Determining genetic fatherhood is very important in my worldbuilding experiment for lots of reasons, one being succession, but regardless it's the genetic component that's important But it's possible that people don't know who the father is of their child as well. Note that this is not a medieval European world. I specified tech for a reason as that's the only concept that carries over. The concepts of European royalty or culture really don't apply at all.
Given the idealized restrictions below, is there anything that can be done with medieval level technology that can determine with near 0% false positive who is the father given a set known amount of candidates, or if there is a false positive, you know there's a false positive and the test is still useful?
- Medieval level tech, is anything that was already available or could reasonably be available given aristocratic resources and modern knowledge quickly as in not 200 years from then (so you couldn't easily create microelectronics, you could however manufacture a spinning device with spinning glass tubes full of liquids with cork caps, even if it had to be manually turned by a person, as an example).
- A false positive is when a single candidate is tested positive for being the father, but it wasn't them. When more than one candidate tests positive, it's not a false positive, that's inconclusive.
- This is not a magic world.
- This genetic fatherhood.
- Assume neither candidates nor mother lie in this scenario.
- All candidates and mother are cooperative.
- The father can be guaranteed to be in the list of candidates.
- Man-power is not much of an issue, though I don't know if it's relevant.
- Test has to use medieval level technology, so assume you can make glass, work iron etc...
- Despite having medieval tech, this does not take place in medieval Europe, there's no need to tie customs there to an answer.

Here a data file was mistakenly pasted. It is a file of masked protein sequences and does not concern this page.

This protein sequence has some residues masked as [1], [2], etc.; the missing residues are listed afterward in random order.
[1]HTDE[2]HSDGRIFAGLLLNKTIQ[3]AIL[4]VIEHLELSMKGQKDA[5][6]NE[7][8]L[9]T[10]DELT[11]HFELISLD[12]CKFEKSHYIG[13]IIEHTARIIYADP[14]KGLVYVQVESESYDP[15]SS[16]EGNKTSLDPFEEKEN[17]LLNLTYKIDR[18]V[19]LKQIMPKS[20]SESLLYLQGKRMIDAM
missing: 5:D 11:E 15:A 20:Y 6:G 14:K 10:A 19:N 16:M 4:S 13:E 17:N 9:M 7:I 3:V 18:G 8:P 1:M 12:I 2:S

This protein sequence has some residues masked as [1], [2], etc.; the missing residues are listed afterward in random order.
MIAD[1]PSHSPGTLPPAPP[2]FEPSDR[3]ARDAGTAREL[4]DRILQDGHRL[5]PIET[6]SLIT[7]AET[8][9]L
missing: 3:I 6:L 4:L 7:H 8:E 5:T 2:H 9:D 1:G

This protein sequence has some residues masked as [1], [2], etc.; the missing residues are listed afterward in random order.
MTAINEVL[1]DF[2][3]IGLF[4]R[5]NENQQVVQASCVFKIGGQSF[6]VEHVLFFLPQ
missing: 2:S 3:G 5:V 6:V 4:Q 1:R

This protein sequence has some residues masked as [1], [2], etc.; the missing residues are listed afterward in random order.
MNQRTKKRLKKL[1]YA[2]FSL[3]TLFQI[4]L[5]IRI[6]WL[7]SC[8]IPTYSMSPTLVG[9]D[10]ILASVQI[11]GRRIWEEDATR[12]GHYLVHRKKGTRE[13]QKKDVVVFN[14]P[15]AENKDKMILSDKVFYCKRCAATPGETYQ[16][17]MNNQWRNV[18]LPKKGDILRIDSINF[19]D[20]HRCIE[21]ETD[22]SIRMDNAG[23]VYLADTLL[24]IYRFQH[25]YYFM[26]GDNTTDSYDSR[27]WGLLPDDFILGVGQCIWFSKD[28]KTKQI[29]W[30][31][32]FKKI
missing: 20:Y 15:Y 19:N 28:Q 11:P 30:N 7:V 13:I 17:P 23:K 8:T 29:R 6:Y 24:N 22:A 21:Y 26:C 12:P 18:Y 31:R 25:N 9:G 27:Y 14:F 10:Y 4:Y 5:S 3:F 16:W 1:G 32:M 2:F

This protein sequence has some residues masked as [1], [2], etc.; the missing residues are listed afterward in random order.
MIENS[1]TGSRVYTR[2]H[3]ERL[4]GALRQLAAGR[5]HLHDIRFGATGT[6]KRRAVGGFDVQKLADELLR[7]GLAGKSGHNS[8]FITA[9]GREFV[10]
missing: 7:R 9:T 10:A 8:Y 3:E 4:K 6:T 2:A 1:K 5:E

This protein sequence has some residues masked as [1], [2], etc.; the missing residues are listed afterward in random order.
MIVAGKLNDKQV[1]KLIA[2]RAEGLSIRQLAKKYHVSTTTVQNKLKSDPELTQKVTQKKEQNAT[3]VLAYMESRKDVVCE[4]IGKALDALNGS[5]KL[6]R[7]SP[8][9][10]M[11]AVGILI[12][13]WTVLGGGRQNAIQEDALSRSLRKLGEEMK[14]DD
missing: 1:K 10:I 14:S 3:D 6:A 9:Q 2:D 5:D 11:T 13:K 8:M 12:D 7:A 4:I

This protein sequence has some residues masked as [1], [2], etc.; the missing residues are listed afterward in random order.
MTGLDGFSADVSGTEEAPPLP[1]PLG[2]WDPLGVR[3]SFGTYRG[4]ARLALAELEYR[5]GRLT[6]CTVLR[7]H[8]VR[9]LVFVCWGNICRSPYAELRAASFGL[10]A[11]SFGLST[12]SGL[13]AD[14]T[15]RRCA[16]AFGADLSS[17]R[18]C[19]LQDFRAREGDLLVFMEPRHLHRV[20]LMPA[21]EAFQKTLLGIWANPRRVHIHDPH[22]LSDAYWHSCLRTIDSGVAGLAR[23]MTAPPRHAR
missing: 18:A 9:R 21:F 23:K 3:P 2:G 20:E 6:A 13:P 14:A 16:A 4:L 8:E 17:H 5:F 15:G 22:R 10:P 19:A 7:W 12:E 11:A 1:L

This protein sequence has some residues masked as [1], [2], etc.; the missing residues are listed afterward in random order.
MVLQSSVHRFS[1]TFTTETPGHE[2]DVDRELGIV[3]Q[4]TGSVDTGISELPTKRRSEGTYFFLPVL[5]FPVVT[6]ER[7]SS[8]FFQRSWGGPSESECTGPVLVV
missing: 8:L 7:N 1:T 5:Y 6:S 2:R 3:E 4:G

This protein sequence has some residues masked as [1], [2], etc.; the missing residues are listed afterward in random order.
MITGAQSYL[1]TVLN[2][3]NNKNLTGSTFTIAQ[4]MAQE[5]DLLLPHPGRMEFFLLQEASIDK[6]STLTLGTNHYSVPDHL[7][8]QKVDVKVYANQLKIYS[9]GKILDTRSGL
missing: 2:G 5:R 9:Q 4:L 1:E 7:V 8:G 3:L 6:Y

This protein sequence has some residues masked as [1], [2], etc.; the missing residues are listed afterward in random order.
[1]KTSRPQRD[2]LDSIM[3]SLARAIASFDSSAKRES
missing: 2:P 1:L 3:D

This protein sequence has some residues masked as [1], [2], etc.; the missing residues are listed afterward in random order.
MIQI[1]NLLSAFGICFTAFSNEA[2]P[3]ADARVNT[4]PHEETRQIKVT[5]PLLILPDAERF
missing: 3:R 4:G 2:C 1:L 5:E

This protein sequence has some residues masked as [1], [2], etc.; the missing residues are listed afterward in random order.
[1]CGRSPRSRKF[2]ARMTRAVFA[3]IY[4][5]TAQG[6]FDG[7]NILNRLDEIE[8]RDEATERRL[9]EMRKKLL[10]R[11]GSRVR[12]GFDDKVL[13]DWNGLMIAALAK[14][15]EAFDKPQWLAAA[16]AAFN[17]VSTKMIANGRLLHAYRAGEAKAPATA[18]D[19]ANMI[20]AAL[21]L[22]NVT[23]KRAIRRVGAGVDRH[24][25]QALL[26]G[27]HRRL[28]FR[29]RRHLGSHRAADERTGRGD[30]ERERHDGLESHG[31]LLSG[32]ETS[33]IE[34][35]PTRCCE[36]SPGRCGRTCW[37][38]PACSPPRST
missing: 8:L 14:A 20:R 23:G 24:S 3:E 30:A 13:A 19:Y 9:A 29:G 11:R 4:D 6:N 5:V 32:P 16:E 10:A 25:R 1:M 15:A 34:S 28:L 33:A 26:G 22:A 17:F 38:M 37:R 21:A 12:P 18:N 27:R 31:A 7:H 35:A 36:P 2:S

- A long the same lines, the test can be used along side reasonable original societal customs to aid testing. Maybe there's an invariant in society that means X can't be the father etc... But this can't prohibit non-monogamous relationships in general, otherwise the problem basically solves itself.
- The test has to be useful. So maybe you could use things like phenotypical traits, but if it mostly always boils down to a few people anyway, and barely ever narrows it down, it's not useful. Useful would be something like 30-50% of the time you can make a pretty strong assertion of the father under some average bounds of number of candidates (like 5 or less).
- Test has to have a low false positive rate. If it only works 50%-ish the time, then fine, but those times it better be pretty accurate.
- Alternatively, as long as it's still useful, as long as you know there's a false positive, so you can call the test "failed", that also works.
- The test can take long periods of time, but ideally (not a hard requirement) no more than 5 years.
- The test can assume some medical knowledge we know today, such as blood types.
- If it were possible to do limited genetic testing with said medieval technology, that would be a reasonable solution.
- Assume everyone are historically from the same place, so there's no "obvious" physical markers with respect to people from two completely different ethnic backgrounds making this work some significant amount of time.
- near 0% does not mean 0%, so 2% false positive may be acceptable, I didn't want to pin point a specific number.
- Phenotypical Book-keeping is possible, as in physically recording physical phenotypes that can be observed for each individual, from multiple generations prior (so you know a set number of specific phenotypes from parents of each individual, and parents of parents, and so on and so forth for several generations, and those people don't need to be alive for you to know this information, it's recorded).
I have a new point that may help that didn't violate the above (which means this isn't really a "new rule", rather it serves to help answerers), but people are getting real stuck on way to euro centric world view of things, to the point where the top voted question earlier quite blatantly violates my entire question and doesn't answer it at all, plus assuming a marriage structure and civilization wide monogamy, or assuming that if there isn't monogamy it must be happening the same day constantly.
Both the mother and men know who and when they had relations with and when (assume this knowledge is always accessible, as if they recorded it).
When the father is ambiguous, it's not very common to have had relations with multiple different partners within the same day, and also not that common within the same week. The chance of different partners increases with time period when the father is ambiguous. If time can be used, there are accurate records to help.